# Determinantal point process

In mathematics, a determinantal point process is a stochastic point process, the probability distribution of which is characterized as a determinant of some function. Such processes arise as important tools in random matrix theory, combinatorics, physics, and wireless network modeling.

## Definition

Let $\Lambda$ be a locally compact Polish space and $\mu$ be a Radon measure on $\Lambda$ . Also, consider a measurable function K2 → ℂ.

We say that $X$ is a determinantal point process on $\Lambda$ with kernel $K$ if it is a simple point process on $\Lambda$ with a joint intensity or correlation function (which is the density of its factorial moment measure) given by

$\rho _{n}(x_{1},\ldots ,x_{n})=\det[K(x_{i},x_{j})]_{1\leq i,j\leq n}$ for every n ≥ 1 and x1, . . . , xn ∈ Λ.

## Properties

### Existence

The following two conditions are necessary and sufficient for the existence of a determinantal random point process with intensities ρk.

$\rho _{k}(x_{\sigma (1)},\ldots ,x_{\sigma (k)})=\rho _{k}(x_{1},\ldots ,x_{k})\quad \forall \sigma \in S_{k},k$ • Positivity: For any N, and any collection of measurable, bounded functions φk:Λk → ℝ, k = 1,. . . ,N with compact support:
If
$\quad \varphi _{0}+\sum _{k=1}^{N}\sum _{i_{1}\neq \cdots \neq i_{k}}\varphi _{k}(x_{i_{1}}\ldots x_{i_{k}})\geq 0{\text{ for all }}k,(x_{i})_{i=1}^{k}$ Then
$\quad \varphi _{0}+\sum _{k=1}^{N}\int _{\Lambda ^{k}}\varphi _{k}(x_{1},\ldots ,x_{k})\rho _{k}(x_{1},\ldots ,x_{k})\,{\textrm {d}}x_{1}\cdots {\textrm {d}}x_{k}\geq 0{\text{ for all }}k,(x_{i})_{i=1}^{k}$ ### Uniqueness

A sufficient condition for the uniqueness of a determinantal random process with joint intensities ρk is

$\sum _{k=0}^{\infty }\left({\frac {1}{k!}}\int _{A^{k}}\rho _{k}(x_{1},\ldots ,x_{k})\,{\textrm {d}}x_{1}\cdots {\textrm {d}}x_{k}\right)^{-{\frac {1}{k}}}=\infty$ for every bounded Borel A ⊆ Λ.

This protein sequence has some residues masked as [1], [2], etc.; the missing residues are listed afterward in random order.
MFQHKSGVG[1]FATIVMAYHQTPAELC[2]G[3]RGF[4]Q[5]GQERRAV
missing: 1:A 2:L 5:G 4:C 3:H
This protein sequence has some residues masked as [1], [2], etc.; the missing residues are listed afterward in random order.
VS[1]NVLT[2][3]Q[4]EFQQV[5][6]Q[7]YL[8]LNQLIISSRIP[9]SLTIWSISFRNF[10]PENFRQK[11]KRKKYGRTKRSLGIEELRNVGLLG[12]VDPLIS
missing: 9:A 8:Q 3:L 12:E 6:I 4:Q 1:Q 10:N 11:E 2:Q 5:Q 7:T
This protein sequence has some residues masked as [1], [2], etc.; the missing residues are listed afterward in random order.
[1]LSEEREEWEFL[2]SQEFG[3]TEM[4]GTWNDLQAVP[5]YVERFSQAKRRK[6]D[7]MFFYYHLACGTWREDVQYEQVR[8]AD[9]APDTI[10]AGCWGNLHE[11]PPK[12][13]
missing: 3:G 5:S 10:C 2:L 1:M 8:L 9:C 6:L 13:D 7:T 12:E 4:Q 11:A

## Examples

### Gaussian unitary ensemble

The eigenvalues of a random m × m Hermitian matrix drawn from the Gaussian unitary ensemble (GUE) form a determinantal point process on $\mathbb {R}$ with kernel

$K_{m}(x,y)=\sum _{k=0}^{m-1}\psi _{k}(x)\psi _{k}(y)$ where $\psi _{k}(x)$ is the $k$ th oscillator wave function defined by

$\psi _{k}(x)={\frac {1}{\sqrt {{\sqrt {2n}}n!}}}H_{k}(x)e^{-x^{2}/4}$ and $H_{k}(x)$ is the $k$ th Hermite polynomial. 

### Poissonized Plancherel measure

The poissonized Plancherel measure on partitions of integers (and therefore on Young diagrams) plays an important role in the study of the longest increasing subsequence of a random permutation. The point process corresponding to a random Young diagram, expressed in modified Frobenius coordinates, is a determinantal point process on ℤ[clarification needed] + ​12 with the discrete Bessel kernel, given by:

$K(x,y)={\begin{cases}{\sqrt {\theta }}\,{\dfrac {k_{+}(|x|,|y|)}{|x|-|y|}}&{\text{if }}xy>0,\\[12pt]{\sqrt {\theta }}\,{\dfrac {k_{-}(|x|,|y|)}{x-y}}&{\text{if }}xy<0,\end{cases}}$ where

$k_{+}(x,y)=J_{x-{\frac {1}{2}}}(2{\sqrt {\theta }})J_{y+{\frac {1}{2}}}(2{\sqrt {\theta }})-J_{x+{\frac {1}{2}}}(2{\sqrt {\theta }})J_{y-{\frac {1}{2}}}(2{\sqrt {\theta }}),$ $k_{-}(x,y)=J_{x-{\frac {1}{2}}}(2{\sqrt {\theta }})J_{y-{\frac {1}{2}}}(2{\sqrt {\theta }})+J_{x+{\frac {1}{2}}}(2{\sqrt {\theta }})J_{y+{\frac {1}{2}}}(2{\sqrt {\theta }})$ For J the Bessel function of the first kind, and θ the mean used in poissonization.

This serves as an example of a well-defined determinantal point process with non-Hermitian kernel (although its restriction to the positive and negative semi-axis is Hermitian).

### Uniform spanning trees

Let G be a finite, undirected, connected graph, with edge set E. Define Ie:E → 2(E) as follows: first choose some arbitrary set of orientations for the edges E, and for each resulting, oriented edge e, define Ie to be the projection of a unit flow along e onto the subspace of 2(E) spanned by star flows. Then the uniformly random spanning tree of G is a determinantal point process on E, with kernel

$K(e,f)=\langle I^{e},I^{f}\rangle ,\quad e,f\in E$ .